Contra Costa County, Calif., Cuts Certain Health Services for Undocumented Immigrants
The Contra Costa County Board of Supervisors on Tuesday approved almost $50 million in cuts to county general fund spending, with more than 60% of the reductions affecting health care and social services, the Contra Costa Times reports. As a result of the cuts, the county will eliminate nonemergency services for undocumented adults, hoping to save about $6 million.
County Health Services Director William Walker said it was a difficult decision to eliminate health services to undocumented immigrants. "It's the hardest thing I've ever had to propose in my 34 years in the county, the reduction of access to patients," he said, adding, "Public protection includes more than just law enforcement and the criminal justice system."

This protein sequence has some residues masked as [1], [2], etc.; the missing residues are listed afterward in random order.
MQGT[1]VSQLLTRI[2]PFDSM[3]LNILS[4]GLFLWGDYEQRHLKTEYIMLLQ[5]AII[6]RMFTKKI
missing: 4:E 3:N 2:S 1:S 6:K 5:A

Supervisor John Gioia said the issue is largely about public health but also moral responsibility to continue to provide some level of care to undocumented immigrants. "Everyone who lives in the county receives a better quality of life the more they have access to health care," he said.
Jim Bickert, president of the Contra Costa Deputy Sheriff's Association, said, "To continue to fund health care services for [undocumented immigrants] is absurd and fiscally irresponsible" (Gafni, Contra Costa Times, 3/17).